BTW, this source:

Jeffrey Skilling, a top graduate at Harvard Business School, had succeeded as a partner of McKinsey before becoming CEO at Enron. David Campbell, a principal in McKinsey’s Dallas office, and Ron Hulme, a director in the firm’s Houston office that worked on the Enron account, wrote in "The McKinsey Quarterly, 2001":

Enron has built a reputation as one of the world’s most innovative companies by attacking and atomizing traditional industry structures – first in natural gas and later in such diverse businesses as electric power, Internet bandwidth, and pulp and paper. In each case, Enron focused on the business sliver of intermediation, while avoiding the incumbency problems created by a large asset base and vertical integration. Enron no longer produces oil and gas in the United States, no longer owns an electric utility, and has never held a large investment in telecom networks. Yet it is a leading value creator in each of these industries.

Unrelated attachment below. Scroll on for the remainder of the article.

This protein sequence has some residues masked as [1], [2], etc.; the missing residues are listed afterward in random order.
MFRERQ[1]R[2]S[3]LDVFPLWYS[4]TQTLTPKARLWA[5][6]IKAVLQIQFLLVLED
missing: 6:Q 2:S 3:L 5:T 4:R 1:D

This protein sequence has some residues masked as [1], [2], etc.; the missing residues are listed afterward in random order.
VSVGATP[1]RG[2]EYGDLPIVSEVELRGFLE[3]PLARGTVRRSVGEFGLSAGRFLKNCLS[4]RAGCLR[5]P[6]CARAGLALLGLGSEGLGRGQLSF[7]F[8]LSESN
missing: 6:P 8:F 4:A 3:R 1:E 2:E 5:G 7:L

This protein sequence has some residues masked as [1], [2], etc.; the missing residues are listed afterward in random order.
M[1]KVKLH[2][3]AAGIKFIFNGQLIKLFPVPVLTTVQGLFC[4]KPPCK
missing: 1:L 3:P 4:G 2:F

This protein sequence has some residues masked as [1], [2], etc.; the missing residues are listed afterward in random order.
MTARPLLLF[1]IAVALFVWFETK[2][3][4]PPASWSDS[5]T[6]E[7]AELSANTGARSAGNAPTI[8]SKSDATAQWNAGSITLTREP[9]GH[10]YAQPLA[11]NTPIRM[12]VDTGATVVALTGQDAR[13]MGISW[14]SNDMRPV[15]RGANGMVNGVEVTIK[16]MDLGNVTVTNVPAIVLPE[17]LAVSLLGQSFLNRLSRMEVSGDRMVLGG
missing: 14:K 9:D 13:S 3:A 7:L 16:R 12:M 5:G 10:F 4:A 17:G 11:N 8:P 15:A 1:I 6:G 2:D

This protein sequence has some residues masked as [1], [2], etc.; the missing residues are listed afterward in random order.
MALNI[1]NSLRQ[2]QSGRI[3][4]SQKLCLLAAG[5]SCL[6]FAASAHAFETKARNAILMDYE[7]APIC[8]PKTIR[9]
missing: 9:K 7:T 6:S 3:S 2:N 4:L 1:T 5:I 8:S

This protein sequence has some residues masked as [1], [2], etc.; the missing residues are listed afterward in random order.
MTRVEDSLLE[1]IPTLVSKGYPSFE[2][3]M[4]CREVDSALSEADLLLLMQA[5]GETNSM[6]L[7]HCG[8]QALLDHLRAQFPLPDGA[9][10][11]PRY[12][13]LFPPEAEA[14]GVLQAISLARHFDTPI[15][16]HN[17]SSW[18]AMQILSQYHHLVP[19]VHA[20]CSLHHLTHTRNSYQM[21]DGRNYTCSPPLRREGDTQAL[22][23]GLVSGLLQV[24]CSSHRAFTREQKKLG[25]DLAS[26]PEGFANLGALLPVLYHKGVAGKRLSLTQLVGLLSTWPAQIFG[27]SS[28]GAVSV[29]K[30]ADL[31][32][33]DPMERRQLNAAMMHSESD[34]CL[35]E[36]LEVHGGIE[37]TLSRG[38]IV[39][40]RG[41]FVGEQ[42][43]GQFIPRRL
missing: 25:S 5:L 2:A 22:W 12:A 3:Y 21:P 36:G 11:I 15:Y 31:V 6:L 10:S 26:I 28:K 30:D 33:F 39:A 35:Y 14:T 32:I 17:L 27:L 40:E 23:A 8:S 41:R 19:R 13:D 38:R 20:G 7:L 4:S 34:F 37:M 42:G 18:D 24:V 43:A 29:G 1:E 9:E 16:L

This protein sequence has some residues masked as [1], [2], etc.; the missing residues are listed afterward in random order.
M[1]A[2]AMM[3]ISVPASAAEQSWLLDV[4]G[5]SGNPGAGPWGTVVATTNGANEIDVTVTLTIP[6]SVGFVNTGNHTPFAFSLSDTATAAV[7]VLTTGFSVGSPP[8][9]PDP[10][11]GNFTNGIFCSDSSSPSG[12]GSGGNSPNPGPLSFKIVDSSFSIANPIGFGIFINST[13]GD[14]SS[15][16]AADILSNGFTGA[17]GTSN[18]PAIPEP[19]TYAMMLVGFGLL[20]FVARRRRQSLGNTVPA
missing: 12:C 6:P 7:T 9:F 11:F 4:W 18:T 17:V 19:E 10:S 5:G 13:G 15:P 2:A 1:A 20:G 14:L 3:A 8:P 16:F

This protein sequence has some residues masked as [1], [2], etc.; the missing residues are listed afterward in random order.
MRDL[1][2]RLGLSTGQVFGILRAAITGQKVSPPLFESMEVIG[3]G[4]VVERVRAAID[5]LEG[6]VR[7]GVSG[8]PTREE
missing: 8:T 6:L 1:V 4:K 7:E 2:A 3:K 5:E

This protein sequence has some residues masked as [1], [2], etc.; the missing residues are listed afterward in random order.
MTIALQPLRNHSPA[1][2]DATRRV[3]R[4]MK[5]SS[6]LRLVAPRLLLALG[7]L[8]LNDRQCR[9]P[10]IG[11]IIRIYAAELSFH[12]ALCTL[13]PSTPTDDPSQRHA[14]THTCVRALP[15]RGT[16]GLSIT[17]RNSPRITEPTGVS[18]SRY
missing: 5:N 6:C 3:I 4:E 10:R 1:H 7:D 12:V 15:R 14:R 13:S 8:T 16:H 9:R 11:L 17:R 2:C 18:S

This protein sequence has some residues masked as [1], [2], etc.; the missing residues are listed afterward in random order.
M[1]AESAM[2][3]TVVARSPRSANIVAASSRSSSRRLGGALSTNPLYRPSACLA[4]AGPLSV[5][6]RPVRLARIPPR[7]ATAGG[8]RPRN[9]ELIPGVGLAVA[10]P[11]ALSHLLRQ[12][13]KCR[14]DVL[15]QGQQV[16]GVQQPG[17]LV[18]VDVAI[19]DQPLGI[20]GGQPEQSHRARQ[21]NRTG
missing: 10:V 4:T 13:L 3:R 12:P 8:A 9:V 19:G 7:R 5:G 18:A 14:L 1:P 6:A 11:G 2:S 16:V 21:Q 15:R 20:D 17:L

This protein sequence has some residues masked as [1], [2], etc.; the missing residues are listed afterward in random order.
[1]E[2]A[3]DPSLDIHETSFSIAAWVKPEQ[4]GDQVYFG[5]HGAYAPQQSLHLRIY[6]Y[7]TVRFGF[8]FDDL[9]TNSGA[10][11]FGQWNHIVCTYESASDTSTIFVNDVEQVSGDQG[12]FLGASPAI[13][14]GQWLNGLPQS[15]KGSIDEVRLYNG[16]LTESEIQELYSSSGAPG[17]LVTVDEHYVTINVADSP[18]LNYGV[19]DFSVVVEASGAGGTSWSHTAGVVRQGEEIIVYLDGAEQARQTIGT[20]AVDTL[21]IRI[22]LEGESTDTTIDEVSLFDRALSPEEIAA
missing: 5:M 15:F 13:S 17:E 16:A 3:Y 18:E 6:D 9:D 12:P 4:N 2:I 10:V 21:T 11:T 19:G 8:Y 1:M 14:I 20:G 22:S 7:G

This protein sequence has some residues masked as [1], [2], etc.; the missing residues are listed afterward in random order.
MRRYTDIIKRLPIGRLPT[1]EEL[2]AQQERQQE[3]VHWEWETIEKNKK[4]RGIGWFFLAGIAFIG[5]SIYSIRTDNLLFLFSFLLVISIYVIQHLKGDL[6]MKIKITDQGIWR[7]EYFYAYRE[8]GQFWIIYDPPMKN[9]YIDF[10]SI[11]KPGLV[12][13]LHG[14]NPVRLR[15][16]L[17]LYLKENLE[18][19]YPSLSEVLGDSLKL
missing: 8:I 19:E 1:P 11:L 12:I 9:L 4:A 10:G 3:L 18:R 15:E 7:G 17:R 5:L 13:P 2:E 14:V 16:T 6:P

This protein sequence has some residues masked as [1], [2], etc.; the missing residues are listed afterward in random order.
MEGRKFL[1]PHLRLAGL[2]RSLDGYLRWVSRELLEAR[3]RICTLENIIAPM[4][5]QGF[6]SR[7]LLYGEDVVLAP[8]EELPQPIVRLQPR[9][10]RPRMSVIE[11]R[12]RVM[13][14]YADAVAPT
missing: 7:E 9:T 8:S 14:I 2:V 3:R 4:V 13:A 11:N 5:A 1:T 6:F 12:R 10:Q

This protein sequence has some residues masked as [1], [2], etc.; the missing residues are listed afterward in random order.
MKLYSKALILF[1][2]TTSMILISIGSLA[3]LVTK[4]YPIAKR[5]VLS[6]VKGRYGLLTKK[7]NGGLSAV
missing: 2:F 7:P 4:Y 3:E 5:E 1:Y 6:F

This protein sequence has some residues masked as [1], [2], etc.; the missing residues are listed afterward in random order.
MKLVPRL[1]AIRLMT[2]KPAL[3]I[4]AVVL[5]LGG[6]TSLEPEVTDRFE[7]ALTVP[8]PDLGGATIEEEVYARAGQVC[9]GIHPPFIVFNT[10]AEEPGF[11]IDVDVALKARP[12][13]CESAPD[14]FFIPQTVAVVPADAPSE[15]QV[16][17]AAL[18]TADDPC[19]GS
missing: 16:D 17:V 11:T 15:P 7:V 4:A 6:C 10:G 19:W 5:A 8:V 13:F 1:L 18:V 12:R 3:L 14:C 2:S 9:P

This article appeared only months before Enron entered into what was, at the time, the largest bankruptcy in American history. Asset-lite, as suggested by McKinsey executives, meant “avoiding the incumbency problems created by a large asset base and vertical integration”. However, as Enron was soon to demonstrate, those who benefited from this apparent efficiency were not the company’s employees, suppliers, creditors, or long-term investors, but rather its managers. Enron became an archetypical example of the dead falls that line the asset-lite trail.